I woke up slowly this morning, and I woke up early. Sometimes it seems I sleep less soundly in my own bed at home than on the narrow, thin mattress at school, or on the unfamiliar and lush beds in hotels. Which bed is most "mine", though? At school, the room is lent to me, but while I have it, it is mine alone, with conflicting allegiances. At home, the bed is covered with complications like layered quilts. Memories and obligations are the walls and floor of this room. It's "my" room, but not all the memories send their roots into my past; they are "my" obligations, but all of them bind me to other people's ideas.

I woke up bound to someone else's ideas. I woke with someone else's worry tightening my shoulders. The shoulder blades lie uneasily under my skin: ready to explode into wings and feathers, ready to shift like tectonic plates, like Africa and South America in their continental dance.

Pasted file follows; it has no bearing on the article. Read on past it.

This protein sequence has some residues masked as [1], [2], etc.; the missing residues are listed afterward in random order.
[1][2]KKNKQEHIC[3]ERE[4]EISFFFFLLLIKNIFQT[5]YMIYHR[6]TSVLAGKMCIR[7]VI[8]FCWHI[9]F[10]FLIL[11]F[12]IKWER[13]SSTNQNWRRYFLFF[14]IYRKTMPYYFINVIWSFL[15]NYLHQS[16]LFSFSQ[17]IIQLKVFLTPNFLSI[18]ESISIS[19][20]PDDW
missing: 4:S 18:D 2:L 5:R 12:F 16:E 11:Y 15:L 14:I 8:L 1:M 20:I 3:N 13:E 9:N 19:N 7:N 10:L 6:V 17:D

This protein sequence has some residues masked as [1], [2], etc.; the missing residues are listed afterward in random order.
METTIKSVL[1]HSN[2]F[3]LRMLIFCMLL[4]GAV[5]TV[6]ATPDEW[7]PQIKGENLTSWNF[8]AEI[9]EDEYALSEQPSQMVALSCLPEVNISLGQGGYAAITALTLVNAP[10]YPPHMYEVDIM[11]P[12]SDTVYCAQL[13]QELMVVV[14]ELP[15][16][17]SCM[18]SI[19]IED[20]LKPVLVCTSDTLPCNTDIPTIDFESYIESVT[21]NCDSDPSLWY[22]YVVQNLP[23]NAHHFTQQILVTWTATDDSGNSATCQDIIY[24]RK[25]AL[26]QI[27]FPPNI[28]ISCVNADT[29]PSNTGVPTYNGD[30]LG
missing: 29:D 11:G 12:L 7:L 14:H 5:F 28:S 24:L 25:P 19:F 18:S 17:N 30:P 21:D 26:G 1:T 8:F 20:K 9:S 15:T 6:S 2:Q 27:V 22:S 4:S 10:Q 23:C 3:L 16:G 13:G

I woke in the blue light, in the cloud hour. Green leaves hang from the trees outside my window, but at dawn, all the leaves were silver and blue. The little dog's barking had broken the calm of my sleep, but when I drifted to the surface, all the sharp sounds had ceased. I woke to stillness, I woke to the silver noise of the cars floating by.

I woke, and I bobbed up and down through sleepiness, till I settled at the surface, floating on the silence. Through the dark hallway, into the empty kitchen, into the cool dawn that poured through the windows: the house was asleep, and I was barely across the border into waking.

I stared down into my mug at the minute bubbles sizzling up through the tea, but the hot liquid couldn't soothe me. I stared up with inner eyes, but morning imagination failed. I saw only the ceiling.